While the Board refused to "discount entirely" the impact of the foreign website evidence, it did find the websites to be of "much more limited probative value than in the Remacle case." But at least it was willing to give the non-technical foreign website evidence some weight, and it hinted that even more weight might be accorded when the items can be readily shipped or made conveniently available by the Internet retailer, because then a consumer is more likely to visit a foreign website for informational purposes.
But should the likelihood of a website visit be the only criterion for assessing the probative value of the evidence from a foreign website? And even if consumers may visit foreign websites for information about ordinary consumer products, where’s the proof that any appreciable number do so?
If the question at issue is the meaning of a given term, doesn’t the fact the website is of foreign origin make it particularly important to assess the relevance of that website? In "sophisticated" technical fields like science and medicine, "consumers" around the world share a common "scientific" language and vocabulary. But in non-technical fields, this same "universal language" concept arguably does not apply. When it comes to mattresses or diapers or toothpaste, does this same shared language even exist? A website based in, say, Norway may offer information in English, but should its usage of the English language be accorded the same probative weight as a scientific or medical website? Or what about a British website that refers to "nappies" rather than diapers? Should that website be accorded probative value vis-à-vis the use of American English?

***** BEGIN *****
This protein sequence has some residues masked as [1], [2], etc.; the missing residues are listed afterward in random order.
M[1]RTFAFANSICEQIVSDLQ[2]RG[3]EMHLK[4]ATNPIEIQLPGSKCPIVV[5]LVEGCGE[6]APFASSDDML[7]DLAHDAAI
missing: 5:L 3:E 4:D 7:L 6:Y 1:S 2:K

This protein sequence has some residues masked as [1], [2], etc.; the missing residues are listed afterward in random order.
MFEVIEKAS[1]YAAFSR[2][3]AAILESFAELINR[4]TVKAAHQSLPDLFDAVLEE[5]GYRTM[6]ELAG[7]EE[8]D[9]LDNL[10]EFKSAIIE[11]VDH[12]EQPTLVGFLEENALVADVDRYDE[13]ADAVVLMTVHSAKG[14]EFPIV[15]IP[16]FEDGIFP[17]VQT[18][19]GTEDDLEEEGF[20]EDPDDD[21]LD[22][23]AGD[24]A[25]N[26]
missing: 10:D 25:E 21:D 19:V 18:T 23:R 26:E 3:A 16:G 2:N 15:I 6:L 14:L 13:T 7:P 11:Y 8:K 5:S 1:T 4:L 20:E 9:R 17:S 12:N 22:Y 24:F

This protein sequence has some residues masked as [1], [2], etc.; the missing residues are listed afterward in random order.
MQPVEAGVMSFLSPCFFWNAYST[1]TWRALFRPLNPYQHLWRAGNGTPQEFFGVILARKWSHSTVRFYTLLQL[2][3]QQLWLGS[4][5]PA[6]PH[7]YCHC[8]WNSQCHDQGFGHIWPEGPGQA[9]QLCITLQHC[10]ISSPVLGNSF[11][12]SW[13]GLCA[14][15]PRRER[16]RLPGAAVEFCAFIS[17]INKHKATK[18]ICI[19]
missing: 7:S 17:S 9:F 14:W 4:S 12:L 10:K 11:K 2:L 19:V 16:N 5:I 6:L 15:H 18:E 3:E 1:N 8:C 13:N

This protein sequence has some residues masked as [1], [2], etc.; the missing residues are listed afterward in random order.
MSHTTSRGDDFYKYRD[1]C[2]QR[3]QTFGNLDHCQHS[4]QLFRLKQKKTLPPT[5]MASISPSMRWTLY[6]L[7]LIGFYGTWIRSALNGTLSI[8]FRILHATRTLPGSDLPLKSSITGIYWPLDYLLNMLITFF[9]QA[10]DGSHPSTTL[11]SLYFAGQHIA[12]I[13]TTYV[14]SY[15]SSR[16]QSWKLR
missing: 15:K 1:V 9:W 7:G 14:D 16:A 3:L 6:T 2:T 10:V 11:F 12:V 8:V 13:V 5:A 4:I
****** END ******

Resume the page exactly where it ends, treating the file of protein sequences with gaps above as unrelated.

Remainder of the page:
As to non-technical products, an important factor would seem to be whether the website is one to which U.S. consumers might reasonably turn for the goods (or services) in question. For example, a consumer looking for information on kitchen knives might look to a British website, or to a French website for information on lace. But for mattresses or diapers, toothpaste or shoes, why should a foreign website be accorded any weight? Why would an American consumer even visit a foreign website for such products?
In sum, the TTAB is just beginning to shape its jurisprudence regarding the admissibility of foreign website evidence. While it may be on the right path with regard to technical websites visited by sophisticated consumers, the way is much less clear when it comes to non-technical website information. Unless the Board has reason to believe that a particular website in a particular country would have some attraction and reliability for the consumer of a given product or service, we suggest that the Board should decline to accord the evidence any probative weight.
Copyright John L. Welch and Ann Lamport Hammitte 2006.